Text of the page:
It is the “f” word with the bad reputation. Mention “fat” or “fats” and warning bells immediately ring in people’s heads.
Those interested in enjoying good health, retaining a slim figure and avoiding heart problems have been told for years to drastically reduce their intake of fat.
This might seem like commonsense. If you do not want to be fat do not eat fat. However there is a lot more to the relationship between fats and health than that, explains world renowned nutritionist Udo Erasmus who gave a public lecture in Galway recently.
The author of the groundbreaking book Fats that Heal: Fats that Kill likens the body to a permanent construction site where about 98 per cent of its molecules are removed and replaced every year. This means that anyone who pays attention to eating the right foods can contribute to the healing ability of the body.
“The body is always under construction. And a major construction site it is, even when it is not diseased. We must eat, drink, breathe, sleep and clean the body on a regular basis, all of which take continuous attention and effort.
“The upside of the fact that the body is always under major construction, renovation and repair is that healing is possible. By making the appropriate changes in the kinds of food we eat, how we prepare them, how we eat them and how we fashion our lifestyles, we can rebuild 98 per cent of a diseased body into a healthy body. That is very good news.”
‘Feelings of love, gratitude and contentment abound when we are in touch with life.’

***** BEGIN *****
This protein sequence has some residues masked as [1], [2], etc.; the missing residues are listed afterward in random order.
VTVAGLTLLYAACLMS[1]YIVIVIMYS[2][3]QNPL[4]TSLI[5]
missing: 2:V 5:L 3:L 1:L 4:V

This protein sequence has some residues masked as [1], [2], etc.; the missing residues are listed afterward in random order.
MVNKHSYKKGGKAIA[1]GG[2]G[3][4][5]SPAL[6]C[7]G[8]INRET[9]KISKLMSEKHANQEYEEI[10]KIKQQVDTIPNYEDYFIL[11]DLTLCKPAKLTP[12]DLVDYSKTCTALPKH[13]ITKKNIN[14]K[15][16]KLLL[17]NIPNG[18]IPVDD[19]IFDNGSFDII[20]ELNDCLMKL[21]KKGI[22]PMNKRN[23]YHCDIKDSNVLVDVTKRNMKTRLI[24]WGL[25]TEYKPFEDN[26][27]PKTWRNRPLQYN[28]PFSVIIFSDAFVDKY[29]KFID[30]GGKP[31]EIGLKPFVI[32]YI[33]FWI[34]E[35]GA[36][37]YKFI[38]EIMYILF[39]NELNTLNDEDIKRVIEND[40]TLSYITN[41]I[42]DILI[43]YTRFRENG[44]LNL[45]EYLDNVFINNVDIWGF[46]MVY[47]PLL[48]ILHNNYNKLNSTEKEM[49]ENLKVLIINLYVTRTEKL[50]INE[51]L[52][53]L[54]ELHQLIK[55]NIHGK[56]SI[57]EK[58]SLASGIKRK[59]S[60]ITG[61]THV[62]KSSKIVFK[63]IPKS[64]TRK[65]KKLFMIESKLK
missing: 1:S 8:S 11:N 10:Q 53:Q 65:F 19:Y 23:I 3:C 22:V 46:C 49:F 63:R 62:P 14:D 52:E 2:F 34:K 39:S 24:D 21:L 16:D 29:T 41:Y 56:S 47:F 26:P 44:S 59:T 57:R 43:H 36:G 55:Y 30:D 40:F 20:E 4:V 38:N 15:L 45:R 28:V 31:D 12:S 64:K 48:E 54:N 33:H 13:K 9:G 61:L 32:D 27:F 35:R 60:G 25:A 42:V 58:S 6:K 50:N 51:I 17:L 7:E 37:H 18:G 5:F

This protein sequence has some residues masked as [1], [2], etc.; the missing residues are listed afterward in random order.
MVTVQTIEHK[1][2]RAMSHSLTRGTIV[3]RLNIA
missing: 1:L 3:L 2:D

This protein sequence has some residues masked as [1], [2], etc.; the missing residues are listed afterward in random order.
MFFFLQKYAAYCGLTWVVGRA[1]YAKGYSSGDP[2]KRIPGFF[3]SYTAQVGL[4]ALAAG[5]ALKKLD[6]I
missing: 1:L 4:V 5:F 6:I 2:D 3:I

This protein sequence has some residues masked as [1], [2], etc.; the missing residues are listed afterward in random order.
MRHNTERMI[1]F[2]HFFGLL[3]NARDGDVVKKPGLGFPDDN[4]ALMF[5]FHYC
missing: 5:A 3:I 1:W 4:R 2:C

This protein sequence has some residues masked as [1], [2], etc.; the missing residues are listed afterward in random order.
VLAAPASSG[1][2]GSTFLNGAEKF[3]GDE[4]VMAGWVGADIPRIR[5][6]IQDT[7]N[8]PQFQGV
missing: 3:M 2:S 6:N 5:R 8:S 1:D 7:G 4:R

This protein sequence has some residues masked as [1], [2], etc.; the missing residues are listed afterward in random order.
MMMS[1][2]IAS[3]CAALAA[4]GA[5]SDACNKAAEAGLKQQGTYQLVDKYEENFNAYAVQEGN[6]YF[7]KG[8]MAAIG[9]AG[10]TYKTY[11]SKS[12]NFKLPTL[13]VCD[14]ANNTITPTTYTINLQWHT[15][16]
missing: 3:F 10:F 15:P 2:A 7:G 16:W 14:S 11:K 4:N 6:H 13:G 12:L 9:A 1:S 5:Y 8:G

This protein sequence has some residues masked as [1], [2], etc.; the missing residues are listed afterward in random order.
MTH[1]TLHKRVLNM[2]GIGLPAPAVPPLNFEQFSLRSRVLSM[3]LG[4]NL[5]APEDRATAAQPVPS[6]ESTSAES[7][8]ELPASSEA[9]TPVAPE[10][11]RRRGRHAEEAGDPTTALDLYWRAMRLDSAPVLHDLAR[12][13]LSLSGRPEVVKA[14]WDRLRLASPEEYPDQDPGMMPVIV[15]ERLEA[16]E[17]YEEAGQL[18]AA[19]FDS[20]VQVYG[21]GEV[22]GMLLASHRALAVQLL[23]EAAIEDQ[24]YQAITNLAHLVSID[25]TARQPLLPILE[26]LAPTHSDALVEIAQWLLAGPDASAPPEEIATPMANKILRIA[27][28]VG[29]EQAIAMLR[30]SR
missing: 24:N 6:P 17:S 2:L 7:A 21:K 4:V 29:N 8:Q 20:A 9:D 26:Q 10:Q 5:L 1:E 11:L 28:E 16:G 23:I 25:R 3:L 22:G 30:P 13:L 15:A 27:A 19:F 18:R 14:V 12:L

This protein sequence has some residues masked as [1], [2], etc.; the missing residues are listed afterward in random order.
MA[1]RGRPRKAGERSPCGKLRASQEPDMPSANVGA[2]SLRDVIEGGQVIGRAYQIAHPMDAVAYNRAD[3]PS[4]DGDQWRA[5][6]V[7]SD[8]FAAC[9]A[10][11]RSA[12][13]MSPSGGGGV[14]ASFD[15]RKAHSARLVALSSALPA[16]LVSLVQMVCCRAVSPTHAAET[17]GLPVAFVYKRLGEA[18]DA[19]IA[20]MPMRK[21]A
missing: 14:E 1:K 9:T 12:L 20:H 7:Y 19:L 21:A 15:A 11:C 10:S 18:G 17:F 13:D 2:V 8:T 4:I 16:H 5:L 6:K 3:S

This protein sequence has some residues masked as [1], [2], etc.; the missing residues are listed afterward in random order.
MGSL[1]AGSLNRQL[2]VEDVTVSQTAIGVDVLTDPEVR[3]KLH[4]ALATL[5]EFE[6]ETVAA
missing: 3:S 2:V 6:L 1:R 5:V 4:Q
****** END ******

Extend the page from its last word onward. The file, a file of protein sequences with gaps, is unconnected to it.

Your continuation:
He explains that healing depends largely on changes we make in the way we eat which in turn depends on the way we think and feel.
“Healing also depends on the environment we choose to live in and the influences we allow ourselves to be exposed to. It’s easy to see how working in a polluted environment may negatively affect our health but we may overlook the stress factors, introduced by overexposure to depressing news, for example, or violent images in films. Unsatisfactory or abusive relationships can also impede the healing process.”
Most importantly, healing depends on how close we are to life itself, he states. Life is not only the source of physical health it is also the source of mental and emotional wellbeing.
“Life, the power behind our breath, is the source of joy. Staying close to that power in our awareness is the surest way to enjoy our life and ensure that the engine of healing runs smoothly. Feelings of love, gratitude and contentment abound when we are in touch with life.”
He identifies minerals, essential amino and fatty acids as the building blocks of life. As the body does not manufacture these we must source them from outside.
“If we want optimum health we need optimum intake of the essential building blocks in an undamaged form. Life didn’t supply us with a blueprint for making these essential nutrients. They must therefore be supplied from outside the body, through foods or supplements.
‘We may damage food molecules unknowingly through our own food preparation and storage methods.’